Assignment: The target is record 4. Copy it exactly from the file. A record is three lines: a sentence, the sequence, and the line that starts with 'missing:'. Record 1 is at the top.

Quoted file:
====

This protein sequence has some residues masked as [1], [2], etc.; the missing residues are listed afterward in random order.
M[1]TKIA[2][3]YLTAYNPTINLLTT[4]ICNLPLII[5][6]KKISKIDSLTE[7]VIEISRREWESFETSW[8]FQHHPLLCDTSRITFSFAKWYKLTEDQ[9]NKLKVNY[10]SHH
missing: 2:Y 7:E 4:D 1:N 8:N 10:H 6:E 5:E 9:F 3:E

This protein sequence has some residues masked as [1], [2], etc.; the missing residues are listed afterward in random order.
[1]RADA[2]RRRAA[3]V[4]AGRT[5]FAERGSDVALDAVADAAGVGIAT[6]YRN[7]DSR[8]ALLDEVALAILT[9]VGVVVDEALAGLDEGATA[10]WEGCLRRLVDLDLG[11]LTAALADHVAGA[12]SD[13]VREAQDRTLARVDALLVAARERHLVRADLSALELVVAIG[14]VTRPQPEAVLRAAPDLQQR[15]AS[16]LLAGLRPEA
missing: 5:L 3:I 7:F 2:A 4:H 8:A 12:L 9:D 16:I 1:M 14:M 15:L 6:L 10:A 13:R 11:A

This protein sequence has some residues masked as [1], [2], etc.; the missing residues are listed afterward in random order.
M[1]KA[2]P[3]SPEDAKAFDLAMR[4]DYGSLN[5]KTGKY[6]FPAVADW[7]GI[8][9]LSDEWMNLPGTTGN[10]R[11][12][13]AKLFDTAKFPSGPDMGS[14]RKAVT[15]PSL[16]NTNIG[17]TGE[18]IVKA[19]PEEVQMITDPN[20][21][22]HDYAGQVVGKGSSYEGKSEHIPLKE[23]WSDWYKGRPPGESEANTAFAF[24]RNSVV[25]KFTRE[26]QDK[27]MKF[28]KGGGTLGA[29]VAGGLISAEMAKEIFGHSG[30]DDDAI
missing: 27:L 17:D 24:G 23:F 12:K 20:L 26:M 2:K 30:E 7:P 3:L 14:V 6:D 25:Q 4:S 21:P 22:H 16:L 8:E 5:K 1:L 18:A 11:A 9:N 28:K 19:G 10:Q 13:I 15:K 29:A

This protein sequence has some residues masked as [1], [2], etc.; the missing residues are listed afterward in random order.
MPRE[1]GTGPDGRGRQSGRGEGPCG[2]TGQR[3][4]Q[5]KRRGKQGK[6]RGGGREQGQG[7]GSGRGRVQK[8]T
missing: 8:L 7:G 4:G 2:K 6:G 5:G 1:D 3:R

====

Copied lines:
This protein sequence has some residues masked as [1], [2], etc.; the missing residues are listed afterward in random order.
MPRE[1]GTGPDGRGRQSGRGEGPCG[2]TGQR[3][4]Q[5]KRRGKQGK[6]RGGGREQGQG[7]GSGRGRVQK[8]T
missing: 8:L 7:G 4:G 2:K 6:G 5:G 1:D 3:R